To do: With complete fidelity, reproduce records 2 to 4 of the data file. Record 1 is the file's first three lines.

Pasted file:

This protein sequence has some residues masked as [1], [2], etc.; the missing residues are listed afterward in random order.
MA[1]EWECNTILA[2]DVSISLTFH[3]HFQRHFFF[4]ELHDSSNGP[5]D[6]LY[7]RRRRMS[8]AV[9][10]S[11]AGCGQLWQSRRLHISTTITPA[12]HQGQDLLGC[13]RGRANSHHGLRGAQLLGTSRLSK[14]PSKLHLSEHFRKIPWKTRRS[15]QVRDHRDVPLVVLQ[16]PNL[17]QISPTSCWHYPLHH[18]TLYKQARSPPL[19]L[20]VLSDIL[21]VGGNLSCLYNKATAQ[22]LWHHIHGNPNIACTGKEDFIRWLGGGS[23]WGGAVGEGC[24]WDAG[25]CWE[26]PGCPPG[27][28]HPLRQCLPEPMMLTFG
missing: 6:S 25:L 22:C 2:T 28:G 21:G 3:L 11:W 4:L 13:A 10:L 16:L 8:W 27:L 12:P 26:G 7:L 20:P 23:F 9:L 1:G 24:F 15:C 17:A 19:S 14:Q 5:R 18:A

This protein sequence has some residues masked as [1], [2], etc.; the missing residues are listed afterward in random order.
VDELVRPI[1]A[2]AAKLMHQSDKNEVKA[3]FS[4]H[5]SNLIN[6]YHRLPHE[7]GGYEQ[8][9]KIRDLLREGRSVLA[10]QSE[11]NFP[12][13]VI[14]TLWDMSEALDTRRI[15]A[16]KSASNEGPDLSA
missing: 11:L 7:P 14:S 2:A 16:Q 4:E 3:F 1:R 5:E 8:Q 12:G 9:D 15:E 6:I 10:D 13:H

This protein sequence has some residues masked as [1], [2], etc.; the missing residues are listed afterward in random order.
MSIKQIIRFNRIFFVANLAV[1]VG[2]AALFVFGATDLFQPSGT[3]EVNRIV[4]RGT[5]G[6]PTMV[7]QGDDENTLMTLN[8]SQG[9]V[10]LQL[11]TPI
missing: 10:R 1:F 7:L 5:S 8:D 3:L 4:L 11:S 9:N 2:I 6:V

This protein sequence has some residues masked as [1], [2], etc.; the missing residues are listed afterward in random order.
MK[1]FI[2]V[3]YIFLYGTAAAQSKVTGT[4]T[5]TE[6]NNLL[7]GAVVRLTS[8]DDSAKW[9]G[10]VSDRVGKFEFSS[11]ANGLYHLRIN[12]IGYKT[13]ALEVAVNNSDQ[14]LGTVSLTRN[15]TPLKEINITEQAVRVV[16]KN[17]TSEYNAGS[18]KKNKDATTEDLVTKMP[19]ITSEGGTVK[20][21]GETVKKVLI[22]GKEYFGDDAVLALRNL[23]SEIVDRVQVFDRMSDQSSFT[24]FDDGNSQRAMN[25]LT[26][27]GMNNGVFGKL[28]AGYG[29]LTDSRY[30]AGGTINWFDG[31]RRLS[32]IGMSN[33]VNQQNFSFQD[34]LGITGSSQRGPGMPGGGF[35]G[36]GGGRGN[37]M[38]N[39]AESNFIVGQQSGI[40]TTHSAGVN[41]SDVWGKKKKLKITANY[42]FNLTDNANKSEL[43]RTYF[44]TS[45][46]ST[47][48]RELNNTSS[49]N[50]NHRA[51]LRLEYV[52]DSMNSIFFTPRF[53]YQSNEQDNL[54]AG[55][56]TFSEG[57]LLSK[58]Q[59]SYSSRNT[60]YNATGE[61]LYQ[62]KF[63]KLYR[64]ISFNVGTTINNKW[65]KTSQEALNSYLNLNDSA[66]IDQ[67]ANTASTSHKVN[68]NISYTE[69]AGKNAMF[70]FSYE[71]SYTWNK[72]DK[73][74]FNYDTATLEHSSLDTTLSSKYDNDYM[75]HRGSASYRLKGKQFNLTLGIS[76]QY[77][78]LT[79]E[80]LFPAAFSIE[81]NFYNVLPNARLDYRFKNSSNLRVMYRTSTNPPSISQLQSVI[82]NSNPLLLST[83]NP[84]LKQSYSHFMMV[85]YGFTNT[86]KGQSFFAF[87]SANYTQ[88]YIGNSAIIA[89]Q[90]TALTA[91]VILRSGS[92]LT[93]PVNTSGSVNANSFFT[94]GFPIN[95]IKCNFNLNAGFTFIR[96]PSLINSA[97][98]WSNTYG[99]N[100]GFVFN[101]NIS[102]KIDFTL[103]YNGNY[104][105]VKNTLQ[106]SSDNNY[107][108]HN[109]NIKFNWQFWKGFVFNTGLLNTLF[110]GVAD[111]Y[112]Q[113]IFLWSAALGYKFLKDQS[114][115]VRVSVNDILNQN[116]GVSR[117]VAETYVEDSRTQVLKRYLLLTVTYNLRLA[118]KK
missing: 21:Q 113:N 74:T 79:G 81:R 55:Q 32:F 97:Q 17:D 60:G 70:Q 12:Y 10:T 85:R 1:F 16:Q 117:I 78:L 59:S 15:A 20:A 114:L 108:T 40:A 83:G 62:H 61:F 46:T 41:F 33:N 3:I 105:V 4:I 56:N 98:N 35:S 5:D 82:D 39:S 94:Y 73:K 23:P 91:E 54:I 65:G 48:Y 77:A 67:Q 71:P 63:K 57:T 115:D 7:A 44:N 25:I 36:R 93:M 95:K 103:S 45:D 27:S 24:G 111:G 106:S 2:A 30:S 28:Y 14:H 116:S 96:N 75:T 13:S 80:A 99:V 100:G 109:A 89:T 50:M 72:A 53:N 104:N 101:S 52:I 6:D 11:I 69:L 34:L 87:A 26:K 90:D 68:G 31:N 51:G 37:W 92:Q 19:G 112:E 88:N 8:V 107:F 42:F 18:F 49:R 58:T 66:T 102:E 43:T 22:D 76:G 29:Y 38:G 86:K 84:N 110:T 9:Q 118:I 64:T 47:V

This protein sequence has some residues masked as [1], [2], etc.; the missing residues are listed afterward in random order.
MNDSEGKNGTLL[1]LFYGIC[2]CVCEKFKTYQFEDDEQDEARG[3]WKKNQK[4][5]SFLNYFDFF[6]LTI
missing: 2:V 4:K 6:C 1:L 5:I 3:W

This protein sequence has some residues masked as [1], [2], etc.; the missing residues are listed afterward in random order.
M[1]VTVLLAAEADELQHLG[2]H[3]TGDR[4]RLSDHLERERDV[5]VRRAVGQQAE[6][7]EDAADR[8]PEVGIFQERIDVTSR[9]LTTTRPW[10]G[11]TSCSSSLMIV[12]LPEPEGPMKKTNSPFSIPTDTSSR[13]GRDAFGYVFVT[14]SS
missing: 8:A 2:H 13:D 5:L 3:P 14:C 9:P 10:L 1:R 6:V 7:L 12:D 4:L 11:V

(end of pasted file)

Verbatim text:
This protein sequence has some residues masked as [1], [2], etc.; the missing residues are listed afterward in random order.
VDELVRPI[1]A[2]AAKLMHQSDKNEVKA[3]FS[4]H[5]SNLIN[6]YHRLPHE[7]GGYEQ[8][9]KIRDLLREGRSVLA[10]QSE[11]NFP[12][13]VI[14]TLWDMSEALDTRRI[15]A[16]KSASNEGPDLSA
missing: 11:L 7:P 14:S 2:A 16:Q 4:E 3:F 1:R 5:E 8:Q 12:G 9:D 15:E 6:I 10:D 13:H

This protein sequence has some residues masked as [1], [2], etc.; the missing residues are listed afterward in random order.
MSIKQIIRFNRIFFVANLAV[1]VG[2]AALFVFGATDLFQPSGT[3]EVNRIV[4]RGT[5]G[6]PTMV[7]QGDDENTLMTLN[8]SQG[9]V[10]LQL[11]TPI
missing: 10:R 1:F 7:L 5:S 8:D 3:L 4:L 11:S 9:N 2:I 6:V

This protein sequence has some residues masked as [1], [2], etc.; the missing residues are listed afterward in random order.
MK[1]FI[2]V[3]YIFLYGTAAAQSKVTGT[4]T[5]TE[6]NNLL[7]GAVVRLTS[8]DDSAKW[9]G[10]VSDRVGKFEFSS[11]ANGLYHLRIN[12]IGYKT[13]ALEVAVNNSDQ[14]LGTVSLTRN[15]TPLKEINITEQAVRVV[16]KN[17]TSEYNAGS[18]KKNKDATTEDLVTKMP[19]ITSEGGTVK[20][21]GETVKKVLI[22]GKEYFGDDAVLALRNL[23]SEIVDRVQVFDRMSDQSSFT[24]FDDGNSQRAMN[25]LT[26][27]GMNNGVFGKL[28]AGYG[29]LTDSRY[30]AGGTINWFDG[31]RRLS[32]IGMSN[33]VNQQNFSFQD[34]LGITGSSQRGPGMPGGGF[35]G[36]GGGRGN[37]M[38]N[39]AESNFIVGQQSGI[40]TTHSAGVN[41]SDVWGKKKKLKITANY[42]FNLTDNANKSEL[43]RTYF[44]TS[45][46]ST[47][48]RELNNTSS[49]N[50]NHRA[51]LRLEYV[52]DSMNSIFFTPRF[53]YQSNEQDNL[54]AG[55][56]TFSEG[57]LLSK[58]Q[59]SYSSRNT[60]YNATGE[61]LYQ[62]KF[63]KLYR[64]ISFNVGTTINNKW[65]KTSQEALNSYLNLNDSA[66]IDQ[67]ANTASTSHKVN[68]NISYTE[69]AGKNAMF[70]FSYE[71]SYTWNK[72]DK[73][74]FNYDTATLEHSSLDTTLSSKYDNDYM[75]HRGSASYRLKGKQFNLTLGIS[76]QY[77][78]LT[79]E[80]LFPAAFSIE[81]NFYNVLPNARLDYRFKNSSNLRVMYRTSTNPPSISQLQSVI[82]NSNPLLLST[83]NP[84]LKQSYSHFMMV[85]YGFTNT[86]KGQSFFAF[87]SANYTQ[88]YIGNSAIIA[89]Q[90]TALTA[91]VILRSGS[92]LT[93]PVNTSGSVNANSFFT[94]GFPIN[95]IKCNFNLNAGFTFIR[96]PSLINSA[97][98]WSNTYG[99]N[100]GFVFN[101]NIS[102]KIDFTL[103]YNGNY[104][105]VKNTLQ[106]SSDNNY[107][108]HN[109]NIKFNWQFWKGFVFNTGLLNTLF[110]GVAD[111]Y[112]Q[113]IFLWSAALGYKFLKDQS[114][115]VRVSVNDILNQN[116]GVSR[117]VAETYVEDSRTQVLKRYLLLTVTYNLRLA[118]KK
missing: 21:Q 113:N 74:T 79:G 81:R 55:Q 32:F 97:Q 17:D 60:G 70:Q 12:Y 10:T 85:R 1:F 16:Q 117:I 78:L 59:S 15:A 20:A 114:L 108:T 40:A 83:G 62:H 61:F 46:T 41:F 33:N 3:I 105:V 4:I 56:N 98:N 35:S 5:D 82:D 39:S 94:Y 73:K 23:P 91:E 54:I 65:G 48:Y 77:A 67:Q 71:P 63:K 57:T 115:D 7:A 44:N 25:I 36:R 93:M 95:K 103:S 45:D 27:S 24:G 111:G 106:S 2:A 30:S 28:Y 14:H 116:S 96:N 75:T 13:S 80:A 99:V 100:G 109:A 89:T 50:M 72:A 53:N 104:N 101:S 52:I 6:D 11:I 69:L 34:L 87:A 26:K 90:D 68:G 31:N 51:G 37:W 92:Q 19:G 112:E 88:N 8:V 107:F 42:F 18:F 49:R 58:T 66:T 102:E 43:T 22:D 76:G 29:Y 38:G 86:K 84:N 110:T 9:Q 118:I 64:T 47:V